The Relationship Between Physics and Mathematics
“The miracle of the appropriateness of the language of mathematics for the formulation of the laws of physics is a wonderful gift which we neither understand nor deserve.” – Eugene Wigner
One of the most puzzling mysteries of modern day Physics is why mathematics is such a useful tool for uncovering the workings of the universe. Although mathematics has always been the only acceptable language in which to phrase serious physics, letting mathematics guide the direction of physics is a late 20th/21st century revolution in scientific thinking.
The works of Newton, Maxwell and Einstein were all written in the language of mathematics, but their work was inspired by the world they saw around them, not the mathematics they were writing down.
But in modern theoretical physics, the search for new laws of nature is guided by the analysis of symmetries in the mathematical structures of our current physics. Instead of finding particles and trying to fit them into our theories, our mathematics is predicting the existence of fundamental particles and telling us what to search for in the world.
Mathematical symmetries have seemingly overtaken nature itself as being the guide to the development of physics. A large part of what the LHC at CERN does now is searching for the particles predicted by mathematical models.
The failure of the LHC to find any new particles beyond the current Standard Model however has cast doubt over our enthusiasm to entrust the progress of physics to mathematics.
The Unreasonable Effectiveness of Mathematics
As our physical theories have gotten more and more advanced, physicists have had to learn more and more mathematics in order to formulate the laws of their field. Maxwell’s equations of electromagnetism are formulated in the language of vector calculus. Einstein’s Special Relativity is formulated in the language of 4-vectors. Quantum Mechanics is formulated in the language of an abstract vector space known as a Hilbert Space. General Relativity is formulated in the language of Tensor Calculus.
Looking further afield into esoteric areas of 21st century physics, a physicist needs to know about ideas from a plethora of mathematical fields – group theory, algebraic topology, algebraic geometry, representation theory, differential geometry, … the list goes on.
It’s even got to the point now where certain areas of physics research actually help to advance areas of mathematical research! Over time, physics and mathematics have drawn closer and closer to each other.
Why is it that mathematics is so crucial to physics? Without a doubt, mathematics has proven itself to be the only language in which we can properly express our physics, but what does this mean about the physical status of mathematics?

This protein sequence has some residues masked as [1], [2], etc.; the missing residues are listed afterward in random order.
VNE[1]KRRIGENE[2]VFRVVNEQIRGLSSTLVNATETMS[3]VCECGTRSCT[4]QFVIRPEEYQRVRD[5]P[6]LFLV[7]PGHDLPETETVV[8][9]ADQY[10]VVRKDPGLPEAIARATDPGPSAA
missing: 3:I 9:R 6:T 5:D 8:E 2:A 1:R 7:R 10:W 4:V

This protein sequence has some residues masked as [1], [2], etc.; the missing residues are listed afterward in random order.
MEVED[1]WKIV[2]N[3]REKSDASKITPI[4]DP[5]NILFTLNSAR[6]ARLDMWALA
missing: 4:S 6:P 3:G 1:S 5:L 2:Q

Does mathematics form the very logical structure of the universe? Or is mathematics an invention of ours, that has applications to physics, but doesn’t represent anything real itself?
The Radical Mathematical View
Certain physicists, the most well known being Max Tegmark, support the radical hypothesis that the universe is just a mathematical structure. Furthermore, this view claims that every mathematical structure exists in a multiverse of mathematical structures.
This would explain why mathematics is so useful in our physical theories, but also why there seems to be so much more mathematics than we can apply to our universe. Some of the mathematics we discover is simply not realised in this universe, but applies in others.
Our mathematics then is a representation of fundamental logical structures that have an independent existence from our minds.
The Selective Realism of Mathematics
On the other side of the spectrum, physicists such as Lee Smolin have claimed that mathematics doesn’t really represent anything fundamental in the universe at all. Mathematics is just a convenient way of describing causal connections in the present day universe.
In Smolin’s philosophy, there isn’t any such thing as a law of nature. The fundamental entity in the universe is time, and everything both exists in time and is affected by it. This includes the laws of physics.
This entails that as time marches on, the causal relations between objects in the universe change, and thus, so do the laws of nature that we use to codify these relations. Mathematics is a useful way of writing these laws of nature because mathematics is an abstraction – a timeless one. In the present epoch of our universe the laws of physics do not change noticeably, and so it is most convenient to use a timeless language such as that of mathematics to describe the laws.
This worldview has a good go at explaining why mathematics is so useful to us in describing the world, but it doesn’t seem to address the puzzling issue of why there is so much more mathematics than we can apply to the universe, and why it takes on such a life of its own seemingly distinct from the minds of humans.
It is the prevailing view in theoretical physics that the mathematical nature of the universe is the far more appealing and sensible philosophy. The recent shortcomings however of letting mathematics guide our physics has made some physicists wary that we’re blindly going down the alley of mathematics without properly considering why we’re doing it.